Will is going to be in conversation with Henry Eliot about Thomas de Quincey (Confessions of an English Opium Eater) and William S. Burroughs (Junky) in Soho for the new series of the podcast On the Road with Penguin Classics released on September 29. Listen to the trailer here.
Read Will’s opinion piece on the monarchy at the Daily Beast.
Join Will for two Masterclasses delivered live and in-person at the Arvon Live Writing Day this Sunday from 9.30am at Hebden Bridge Town Hall. Will and Amy Liptrot will share some of their own methods of exploring an area – on foot, in words – and give you a chance to try them out. Do places have their own voices? Do they carry memories? How can we as writers tune into and translate them? You will consider what makes successful place writing as well as what makes you an individual.
There will be opportunities to be inspired by the landscape of Hebden Bridge and the Calder Valley as well as places from your own experience and imagination: town or city, island or forest, kitchen or carpark, map or cloud.
For more details and booking, visit the Arvon website.
“Arguably, never in the decline and fall of the avant-garde had so few sold out for so much so quickly. From 1997, when the Royal Academy daringly mounted the Sensation exhibition, in less than five years, the likes of Hirst, Tracey Emin, Marc Quinn et al., went from maybe scandalising to definitely cashing in: far more than the Britpop bands, it’s these lite – and often quite high – artists who personified the Blair era, with its serious comfort when it came to being seriously rich sugar-wrapped in social conscience.”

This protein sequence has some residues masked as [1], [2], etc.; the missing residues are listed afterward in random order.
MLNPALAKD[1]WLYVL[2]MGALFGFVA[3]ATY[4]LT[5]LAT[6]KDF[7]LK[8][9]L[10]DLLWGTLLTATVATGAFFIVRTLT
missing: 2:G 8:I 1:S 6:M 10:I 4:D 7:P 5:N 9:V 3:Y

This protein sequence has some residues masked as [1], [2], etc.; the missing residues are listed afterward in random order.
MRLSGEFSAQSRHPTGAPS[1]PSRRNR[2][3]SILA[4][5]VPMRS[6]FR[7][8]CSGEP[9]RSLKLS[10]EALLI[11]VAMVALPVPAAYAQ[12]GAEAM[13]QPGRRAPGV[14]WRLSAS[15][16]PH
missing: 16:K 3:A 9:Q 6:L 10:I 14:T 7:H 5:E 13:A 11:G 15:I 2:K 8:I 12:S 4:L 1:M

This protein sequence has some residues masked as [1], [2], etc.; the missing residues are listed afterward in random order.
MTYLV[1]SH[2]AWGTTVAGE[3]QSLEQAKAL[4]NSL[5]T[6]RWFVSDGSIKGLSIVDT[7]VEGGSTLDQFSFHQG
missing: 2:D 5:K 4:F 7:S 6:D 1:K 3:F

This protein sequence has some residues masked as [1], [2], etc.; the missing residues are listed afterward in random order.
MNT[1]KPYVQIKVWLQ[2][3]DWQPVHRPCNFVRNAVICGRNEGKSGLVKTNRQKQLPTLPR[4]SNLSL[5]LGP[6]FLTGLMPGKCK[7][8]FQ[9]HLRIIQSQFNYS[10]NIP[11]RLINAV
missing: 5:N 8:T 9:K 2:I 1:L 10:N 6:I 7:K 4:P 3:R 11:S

Will’s latest New European column takes aim at “that Kumbh Mela of the British bourgeoisie”.
Will is going to be exploring the ways we remember the fiction we read in our youth, the role of memory, and our views of facticity at Ports Fest in Portsmouth on Thursday 30 June from 7.30pm till 9.20pm. He will also read from his latest book, Will: A Memoir. For tickets, go here.
Will is going to be performing as part of the line-up at the Roughler Club at the Playground Theatre, Latimer Road London W10 6RQ on Thursday June 2 from 7pm, a showcase for established and emerging artists of acoustic music, poetry and story telling. For more details and to buy tickets, visit the Playground Theatre website.
“Obviously, written words are received in a different context to spoken ones – but both allow for discursive explanation. If I teach Conrad’s Heart of Darkness, I give a trigger warning to students about the ten instances of the n-word in the text, but I also reserve the right – should we be discussing one of the relevant passages – to utter the word. In practice, I don’t think that has ever occurred (Huckleberry Finn might prove more problematic, since it’s bedizened with n-words), but the principle remains that to render any word unspeakable and un-writable, is to impose totalitarian double-think rather than advance the cause of racial justice.”
A Point of View on cannabis on Radio 4 can be heard here.
Will’s latest New European column has landed.